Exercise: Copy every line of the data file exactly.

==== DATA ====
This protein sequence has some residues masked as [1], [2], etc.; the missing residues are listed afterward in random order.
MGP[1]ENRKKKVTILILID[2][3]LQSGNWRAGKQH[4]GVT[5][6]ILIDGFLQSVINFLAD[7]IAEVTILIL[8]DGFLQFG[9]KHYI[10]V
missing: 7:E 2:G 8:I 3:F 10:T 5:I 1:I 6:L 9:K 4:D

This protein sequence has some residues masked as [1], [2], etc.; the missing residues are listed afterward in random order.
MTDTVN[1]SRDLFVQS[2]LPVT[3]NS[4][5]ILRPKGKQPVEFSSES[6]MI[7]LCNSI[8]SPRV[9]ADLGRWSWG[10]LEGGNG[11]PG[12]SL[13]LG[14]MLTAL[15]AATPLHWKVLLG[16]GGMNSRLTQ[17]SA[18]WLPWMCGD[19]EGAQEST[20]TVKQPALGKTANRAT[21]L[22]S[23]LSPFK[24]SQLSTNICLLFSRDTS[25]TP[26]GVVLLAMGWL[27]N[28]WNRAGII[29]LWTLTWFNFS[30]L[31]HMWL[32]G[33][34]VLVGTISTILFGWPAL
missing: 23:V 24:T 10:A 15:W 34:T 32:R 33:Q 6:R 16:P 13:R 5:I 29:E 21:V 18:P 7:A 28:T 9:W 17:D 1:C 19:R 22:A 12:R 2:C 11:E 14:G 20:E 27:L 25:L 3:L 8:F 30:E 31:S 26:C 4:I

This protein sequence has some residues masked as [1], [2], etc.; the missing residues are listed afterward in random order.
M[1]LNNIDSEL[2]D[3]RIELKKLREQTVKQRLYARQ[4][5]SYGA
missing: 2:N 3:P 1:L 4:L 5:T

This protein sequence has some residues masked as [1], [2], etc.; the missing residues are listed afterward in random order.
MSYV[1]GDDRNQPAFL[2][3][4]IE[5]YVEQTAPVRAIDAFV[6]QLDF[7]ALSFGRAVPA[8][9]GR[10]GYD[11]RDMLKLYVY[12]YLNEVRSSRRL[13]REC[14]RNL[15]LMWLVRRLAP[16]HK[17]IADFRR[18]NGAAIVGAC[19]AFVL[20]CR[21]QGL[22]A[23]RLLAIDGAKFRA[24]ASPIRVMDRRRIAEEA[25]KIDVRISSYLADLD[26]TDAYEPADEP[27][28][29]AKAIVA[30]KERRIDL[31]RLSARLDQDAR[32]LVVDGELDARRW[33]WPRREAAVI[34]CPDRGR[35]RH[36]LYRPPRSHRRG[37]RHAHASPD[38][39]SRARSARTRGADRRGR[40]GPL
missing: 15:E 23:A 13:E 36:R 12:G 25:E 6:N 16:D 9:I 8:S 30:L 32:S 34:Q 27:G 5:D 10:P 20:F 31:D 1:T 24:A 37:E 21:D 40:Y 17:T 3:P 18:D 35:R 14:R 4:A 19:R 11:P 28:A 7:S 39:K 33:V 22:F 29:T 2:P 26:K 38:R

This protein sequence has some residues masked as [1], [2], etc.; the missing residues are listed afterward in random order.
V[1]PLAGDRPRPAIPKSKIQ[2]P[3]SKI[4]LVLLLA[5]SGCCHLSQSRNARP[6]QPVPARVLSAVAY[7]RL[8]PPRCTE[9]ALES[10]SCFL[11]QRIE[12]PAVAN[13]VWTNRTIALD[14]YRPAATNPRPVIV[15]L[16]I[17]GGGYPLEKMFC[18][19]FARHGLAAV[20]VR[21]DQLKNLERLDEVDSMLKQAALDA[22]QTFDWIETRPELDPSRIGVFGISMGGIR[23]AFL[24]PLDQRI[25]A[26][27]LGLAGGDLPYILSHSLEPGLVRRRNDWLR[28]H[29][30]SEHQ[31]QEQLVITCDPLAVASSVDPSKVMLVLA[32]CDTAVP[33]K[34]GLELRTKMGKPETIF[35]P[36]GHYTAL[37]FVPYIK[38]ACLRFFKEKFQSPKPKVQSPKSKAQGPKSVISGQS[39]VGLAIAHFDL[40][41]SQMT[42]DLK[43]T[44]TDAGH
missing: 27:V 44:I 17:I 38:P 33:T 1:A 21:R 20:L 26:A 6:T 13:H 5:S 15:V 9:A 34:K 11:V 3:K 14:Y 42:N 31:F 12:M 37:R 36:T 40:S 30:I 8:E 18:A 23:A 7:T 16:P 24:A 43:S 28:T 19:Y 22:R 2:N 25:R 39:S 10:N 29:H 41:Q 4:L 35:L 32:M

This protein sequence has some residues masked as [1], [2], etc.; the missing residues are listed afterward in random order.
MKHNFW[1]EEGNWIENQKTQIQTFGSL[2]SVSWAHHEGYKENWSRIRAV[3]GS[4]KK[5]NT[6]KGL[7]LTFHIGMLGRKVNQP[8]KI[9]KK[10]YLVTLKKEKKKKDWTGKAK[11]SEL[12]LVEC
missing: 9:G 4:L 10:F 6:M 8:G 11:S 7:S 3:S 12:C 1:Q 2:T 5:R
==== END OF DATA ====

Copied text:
This protein sequence has some residues masked as [1], [2], etc.; the missing residues are listed afterward in random order.
MGP[1]ENRKKKVTILILID[2][3]LQSGNWRAGKQH[4]GVT[5][6]ILIDGFLQSVINFLAD[7]IAEVTILIL[8]DGFLQFG[9]KHYI[10]V
missing: 7:E 2:G 8:I 3:F 10:T 5:I 1:I 6:L 9:K 4:D

This protein sequence has some residues masked as [1], [2], etc.; the missing residues are listed afterward in random order.
MTDTVN[1]SRDLFVQS[2]LPVT[3]NS[4][5]ILRPKGKQPVEFSSES[6]MI[7]LCNSI[8]SPRV[9]ADLGRWSWG[10]LEGGNG[11]PG[12]SL[13]LG[14]MLTAL[15]AATPLHWKVLLG[16]GGMNSRLTQ[17]SA[18]WLPWMCGD[19]EGAQEST[20]TVKQPALGKTANRAT[21]L[22]S[23]LSPFK[24]SQLSTNICLLFSRDTS[25]TP[26]GVVLLAMGWL[27]N[28]WNRAGII[29]LWTLTWFNFS[30]L[31]HMWL[32]G[33][34]VLVGTISTILFGWPAL
missing: 23:V 24:T 10:A 15:W 34:T 32:R 33:Q 6:R 16:P 13:R 5:I 29:E 21:V 18:P 7:A 28:T 9:W 17:D 1:C 19:R 22:A 12:R 2:C 11:E 14:G 20:E 27:L 25:L 3:L 8:F 30:E 31:S 26:C 4:I

This protein sequence has some residues masked as [1], [2], etc.; the missing residues are listed afterward in random order.
M[1]LNNIDSEL[2]D[3]RIELKKLREQTVKQRLYARQ[4][5]SYGA
missing: 2:N 3:P 1:L 4:L 5:T

This protein sequence has some residues masked as [1], [2], etc.; the missing residues are listed afterward in random order.
MSYV[1]GDDRNQPAFL[2][3][4]IE[5]YVEQTAPVRAIDAFV[6]QLDF[7]ALSFGRAVPA[8][9]GR[10]GYD[11]RDMLKLYVY[12]YLNEVRSSRRL[13]REC[14]RNL[15]LMWLVRRLAP[16]HK[17]IADFRR[18]NGAAIVGAC[19]AFVL[20]CR[21]QGL[22]A[23]RLLAIDGAKFRA[24]ASPIRVMDRRRIAEEA[25]KIDVRISSYLADLD[26]TDAYEPADEP[27][28][29]AKAIVA[30]KERRIDL[31]RLSARLDQDAR[32]LVVDGELDARRW[33]WPRREAAVI[34]CPDRGR[35]RH[36]LYRPPRSHRRG[37]RHAHASPD[38][39]SRARSARTRGADRRGR[40]GPL
missing: 15:E 23:A 13:E 36:R 12:G 25:E 6:N 16:D 9:I 8:S 30:L 32:S 34:Q 27:G 5:D 10:P 20:F 31:D 1:T 24:A 37:E 21:D 40:Y 17:T 3:P 18:D 35:R 14:R 4:A 19:R 11:P 28:A 7:S 39:K 33:V 22:F 29:T 2:P 26:K 38:R

This protein sequence has some residues masked as [1], [2], etc.; the missing residues are listed afterward in random order.
V[1]PLAGDRPRPAIPKSKIQ[2]P[3]SKI[4]LVLLLA[5]SGCCHLSQSRNARP[6]QPVPARVLSAVAY[7]RL[8]PPRCTE[9]ALES[10]SCFL[11]QRIE[12]PAVAN[13]VWTNRTIALD[14]YRPAATNPRPVIV[15]L[16]I[17]GGGYPLEKMFC[18][19]FARHGLAAV[20]VR[21]DQLKNLERLDEVDSMLKQAALDA[22]QTFDWIETRPELDPSRIGVFGISMGGIR[23]AFL[24]PLDQRI[25]A[26][27]LGLAGGDLPYILSHSLEPGLVRRRNDWLR[28]H[29][30]SEHQ[31]QEQLVITCDPLAVASSVDPSKVMLVLA[32]CDTAVP[33]K[34]GLELRTKMGKPETIF[35]P[36]GHYTAL[37]FVPYIK[38]ACLRFFKEKFQSPKPKVQSPKSKAQGPKSVISGQS[39]VGLAIAHFDL[40][41]SQMT[42]DLK[43]T[44]TDAGH
missing: 27:V 44:I 17:I 38:P 33:T 1:A 21:R 20:L 26:A 6:T 13:H 5:S 15:V 9:A 34:K 11:V 3:K 14:Y 42:N 31:F 12:M 37:R 36:T 40:S 30:I 8:E 18:A 23:A 7:T 16:P 24:A 43:S 28:T 19:Y 22:R 2:N 25:R 39:S 10:N 29:H 41:Q 4:L 35:L 32:M

This protein sequence has some residues masked as [1], [2], etc.; the missing residues are listed afterward in random order.
MKHNFW[1]EEGNWIENQKTQIQTFGSL[2]SVSWAHHEGYKENWSRIRAV[3]GS[4]KK[5]NT[6]KGL[7]LTFHIGMLGRKVNQP[8]KI[9]KK[10]YLVTLKKEKKKKDWTGKAK[11]SEL[12]LVEC
missing: 9:G 4:L 10:F 6:M 8:G 11:S 7:S 3:S 12:C 1:Q 2:T 5:R